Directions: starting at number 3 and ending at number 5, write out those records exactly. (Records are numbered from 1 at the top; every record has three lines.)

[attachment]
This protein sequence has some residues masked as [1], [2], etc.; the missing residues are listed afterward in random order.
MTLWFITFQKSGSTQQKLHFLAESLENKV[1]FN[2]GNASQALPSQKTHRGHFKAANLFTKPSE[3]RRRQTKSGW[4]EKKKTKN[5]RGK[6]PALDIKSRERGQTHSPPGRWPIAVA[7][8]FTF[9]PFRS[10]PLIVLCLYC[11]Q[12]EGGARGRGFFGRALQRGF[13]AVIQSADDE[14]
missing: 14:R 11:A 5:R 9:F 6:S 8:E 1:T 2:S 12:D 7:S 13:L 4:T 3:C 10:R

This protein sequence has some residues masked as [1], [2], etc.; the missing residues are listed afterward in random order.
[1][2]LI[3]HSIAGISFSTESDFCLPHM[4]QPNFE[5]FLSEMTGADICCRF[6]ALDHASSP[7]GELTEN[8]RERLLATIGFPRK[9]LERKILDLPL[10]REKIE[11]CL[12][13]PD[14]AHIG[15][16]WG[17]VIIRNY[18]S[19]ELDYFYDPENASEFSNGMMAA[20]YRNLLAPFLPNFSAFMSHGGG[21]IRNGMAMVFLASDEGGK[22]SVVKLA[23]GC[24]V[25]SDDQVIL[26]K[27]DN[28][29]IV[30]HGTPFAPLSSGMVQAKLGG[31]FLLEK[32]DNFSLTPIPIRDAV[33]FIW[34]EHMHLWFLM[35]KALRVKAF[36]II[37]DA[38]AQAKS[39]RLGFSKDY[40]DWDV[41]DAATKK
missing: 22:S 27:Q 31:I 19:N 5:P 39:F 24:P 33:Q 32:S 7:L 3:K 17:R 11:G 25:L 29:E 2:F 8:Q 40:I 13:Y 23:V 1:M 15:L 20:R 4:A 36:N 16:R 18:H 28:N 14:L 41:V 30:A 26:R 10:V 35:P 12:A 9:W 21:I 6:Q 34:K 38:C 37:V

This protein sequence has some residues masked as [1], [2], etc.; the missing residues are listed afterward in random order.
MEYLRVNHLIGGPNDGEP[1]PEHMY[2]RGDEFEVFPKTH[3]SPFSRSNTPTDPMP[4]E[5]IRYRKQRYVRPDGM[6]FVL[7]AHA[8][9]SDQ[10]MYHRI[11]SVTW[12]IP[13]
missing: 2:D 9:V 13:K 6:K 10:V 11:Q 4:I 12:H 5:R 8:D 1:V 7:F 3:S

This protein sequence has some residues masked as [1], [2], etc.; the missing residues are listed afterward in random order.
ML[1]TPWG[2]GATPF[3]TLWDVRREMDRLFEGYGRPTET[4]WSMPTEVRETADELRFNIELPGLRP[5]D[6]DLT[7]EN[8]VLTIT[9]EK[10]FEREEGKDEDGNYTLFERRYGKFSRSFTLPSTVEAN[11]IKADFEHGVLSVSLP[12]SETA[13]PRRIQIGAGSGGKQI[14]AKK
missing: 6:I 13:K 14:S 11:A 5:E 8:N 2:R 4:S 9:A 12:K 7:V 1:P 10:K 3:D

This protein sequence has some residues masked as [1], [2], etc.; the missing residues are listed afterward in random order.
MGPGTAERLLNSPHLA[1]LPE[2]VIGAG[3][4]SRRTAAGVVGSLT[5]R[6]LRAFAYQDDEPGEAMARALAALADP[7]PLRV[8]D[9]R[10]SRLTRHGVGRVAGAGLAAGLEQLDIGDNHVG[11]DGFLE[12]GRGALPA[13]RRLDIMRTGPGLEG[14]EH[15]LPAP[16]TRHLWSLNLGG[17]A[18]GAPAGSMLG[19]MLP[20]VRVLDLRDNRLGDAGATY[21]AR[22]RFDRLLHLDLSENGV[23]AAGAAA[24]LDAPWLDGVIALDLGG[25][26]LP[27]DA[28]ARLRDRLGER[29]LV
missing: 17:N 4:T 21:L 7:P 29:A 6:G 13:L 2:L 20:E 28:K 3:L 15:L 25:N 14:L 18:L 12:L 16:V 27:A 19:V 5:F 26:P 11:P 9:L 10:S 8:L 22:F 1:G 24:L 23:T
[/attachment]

This protein sequence has some residues masked as [1], [2], etc.; the missing residues are listed afterward in random order.
MEYLRVNHLIGGPNDGEP[1]PEHMY[2]RGDEFEVFPKTH[3]SPFSRSNTPTDPMP[4]E[5]IRYRKQRYVRPDGM[6]FVL[7]AHA[8][9]SDQ[10]MYHRI[11]SVTW[12]IP[13]
missing: 2:D 9:V 13:K 6:K 10:V 11:Q 4:I 12:H 5:R 8:D 1:V 7:F 3:S

This protein sequence has some residues masked as [1], [2], etc.; the missing residues are listed afterward in random order.
ML[1]TPWG[2]GATPF[3]TLWDVRREMDRLFEGYGRPTET[4]WSMPTEVRETADELRFNIELPGLRP[5]D[6]DLT[7]EN[8]VLTIT[9]EK[10]FEREEGKDEDGNYTLFERRYGKFSRSFTLPSTVEAN[11]IKADFEHGVLSVSLP[12]SETA[13]PRRIQIGAGSGGKQI[14]AKK
missing: 6:I 13:K 14:S 11:A 5:E 8:N 2:R 4:S 9:A 12:K 7:V 1:P 10:K 3:D

This protein sequence has some residues masked as [1], [2], etc.; the missing residues are listed afterward in random order.
MGPGTAERLLNSPHLA[1]LPE[2]VIGAG[3][4]SRRTAAGVVGSLT[5]R[6]LRAFAYQDDEPGEAMARALAALADP[7]PLRV[8]D[9]R[10]SRLTRHGVGRVAGAGLAAGLEQLDIGDNHVG[11]DGFLE[12]GRGALPA[13]RRLDIMRTGPGLEG[14]EH[15]LPAP[16]TRHLWSLNLGG[17]A[18]GAPAGSMLG[19]MLP[20]VRVLDLRDNRLGDAGATY[21]AR[22]RFDRLLHLDLSENGV[23]AAGAAA[24]LDAPWLDGVIALDLGG[25][26]LP[27]DA[28]ARLRDRLGER[29]LV
missing: 17:N 4:T 21:L 7:P 29:A 6:G 13:L 2:L 20:E 28:K 3:L 15:L 25:N 14:L 18:L 12:L 16:V 27:A 19:V 5:F 26:P 11:P 9:L 10:S 8:L 22:F 1:G 24:L 23:T